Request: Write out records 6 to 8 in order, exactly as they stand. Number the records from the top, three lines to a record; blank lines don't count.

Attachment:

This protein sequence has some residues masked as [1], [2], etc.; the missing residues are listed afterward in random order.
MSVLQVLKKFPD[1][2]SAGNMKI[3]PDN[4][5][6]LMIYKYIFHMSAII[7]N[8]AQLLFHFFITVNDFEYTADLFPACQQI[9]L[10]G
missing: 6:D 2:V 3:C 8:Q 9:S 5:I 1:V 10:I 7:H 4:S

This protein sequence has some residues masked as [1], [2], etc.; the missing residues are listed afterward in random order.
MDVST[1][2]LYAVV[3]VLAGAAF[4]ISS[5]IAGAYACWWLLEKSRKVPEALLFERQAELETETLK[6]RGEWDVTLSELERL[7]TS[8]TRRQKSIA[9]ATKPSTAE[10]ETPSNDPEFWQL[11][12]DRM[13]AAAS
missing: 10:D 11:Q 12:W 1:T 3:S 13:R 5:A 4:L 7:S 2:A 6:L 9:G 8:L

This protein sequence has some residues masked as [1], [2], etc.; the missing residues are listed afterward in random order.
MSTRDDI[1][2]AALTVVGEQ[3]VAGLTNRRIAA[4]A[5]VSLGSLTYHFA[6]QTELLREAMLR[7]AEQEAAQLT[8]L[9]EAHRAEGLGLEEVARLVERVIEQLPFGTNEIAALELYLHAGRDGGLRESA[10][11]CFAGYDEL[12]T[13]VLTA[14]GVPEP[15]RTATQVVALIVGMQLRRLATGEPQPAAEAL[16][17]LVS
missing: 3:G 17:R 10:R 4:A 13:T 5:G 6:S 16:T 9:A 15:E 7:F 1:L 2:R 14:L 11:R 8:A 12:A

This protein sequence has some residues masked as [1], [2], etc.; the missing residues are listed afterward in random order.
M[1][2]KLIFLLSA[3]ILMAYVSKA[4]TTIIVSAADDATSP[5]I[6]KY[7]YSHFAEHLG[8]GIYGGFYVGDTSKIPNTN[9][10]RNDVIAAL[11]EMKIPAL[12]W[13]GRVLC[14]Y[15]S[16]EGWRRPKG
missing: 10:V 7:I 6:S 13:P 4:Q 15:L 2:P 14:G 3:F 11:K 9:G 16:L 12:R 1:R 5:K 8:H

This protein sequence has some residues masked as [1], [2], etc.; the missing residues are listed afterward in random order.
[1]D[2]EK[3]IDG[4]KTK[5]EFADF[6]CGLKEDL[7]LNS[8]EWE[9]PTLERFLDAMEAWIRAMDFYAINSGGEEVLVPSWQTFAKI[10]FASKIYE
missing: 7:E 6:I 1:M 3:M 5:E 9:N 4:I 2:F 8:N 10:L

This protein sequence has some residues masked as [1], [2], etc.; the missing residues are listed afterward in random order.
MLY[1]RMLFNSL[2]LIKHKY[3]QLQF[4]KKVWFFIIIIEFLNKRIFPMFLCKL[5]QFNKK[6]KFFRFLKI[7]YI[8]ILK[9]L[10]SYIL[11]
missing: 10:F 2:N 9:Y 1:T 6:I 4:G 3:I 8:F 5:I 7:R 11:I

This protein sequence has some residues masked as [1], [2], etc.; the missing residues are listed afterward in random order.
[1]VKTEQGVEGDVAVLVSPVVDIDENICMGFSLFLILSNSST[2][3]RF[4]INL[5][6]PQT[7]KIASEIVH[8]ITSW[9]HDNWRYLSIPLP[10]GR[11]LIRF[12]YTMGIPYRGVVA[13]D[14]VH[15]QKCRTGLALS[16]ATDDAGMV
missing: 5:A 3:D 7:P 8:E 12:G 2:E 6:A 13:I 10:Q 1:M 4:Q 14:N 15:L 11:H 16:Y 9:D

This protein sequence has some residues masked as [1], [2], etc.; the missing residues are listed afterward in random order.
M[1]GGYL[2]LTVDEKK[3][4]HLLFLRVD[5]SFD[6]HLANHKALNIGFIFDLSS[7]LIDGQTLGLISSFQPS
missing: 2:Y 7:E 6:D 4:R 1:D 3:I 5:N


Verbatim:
This protein sequence has some residues masked as [1], [2], etc.; the missing residues are listed afterward in random order.
MLY[1]RMLFNSL[2]LIKHKY[3]QLQF[4]KKVWFFIIIIEFLNKRIFPMFLCKL[5]QFNKK[6]KFFRFLKI[7]YI[8]ILK[9]L[10]SYIL[11]
missing: 10:F 2:N 9:Y 1:T 6:I 4:G 3:I 8:F 5:I 7:R 11:I

This protein sequence has some residues masked as [1], [2], etc.; the missing residues are listed afterward in random order.
[1]VKTEQGVEGDVAVLVSPVVDIDENICMGFSLFLILSNSST[2][3]RF[4]INL[5][6]PQT[7]KIASEIVH[8]ITSW[9]HDNWRYLSIPLP[10]GR[11]LIRF[12]YTMGIPYRGVVA[13]D[14]VH[15]QKCRTGLALS[16]ATDDAGMV
missing: 5:A 3:D 7:P 8:E 12:G 2:E 6:A 13:I 10:Q 1:M 4:Q 14:N 15:L 11:H 16:Y 9:D

This protein sequence has some residues masked as [1], [2], etc.; the missing residues are listed afterward in random order.
M[1]GGYL[2]LTVDEKK[3][4]HLLFLRVD[5]SFD[6]HLANHKALNIGFIFDLSS[7]LIDGQTLGLISSFQPS
missing: 2:Y 7:E 6:D 4:R 1:D 3:I 5:N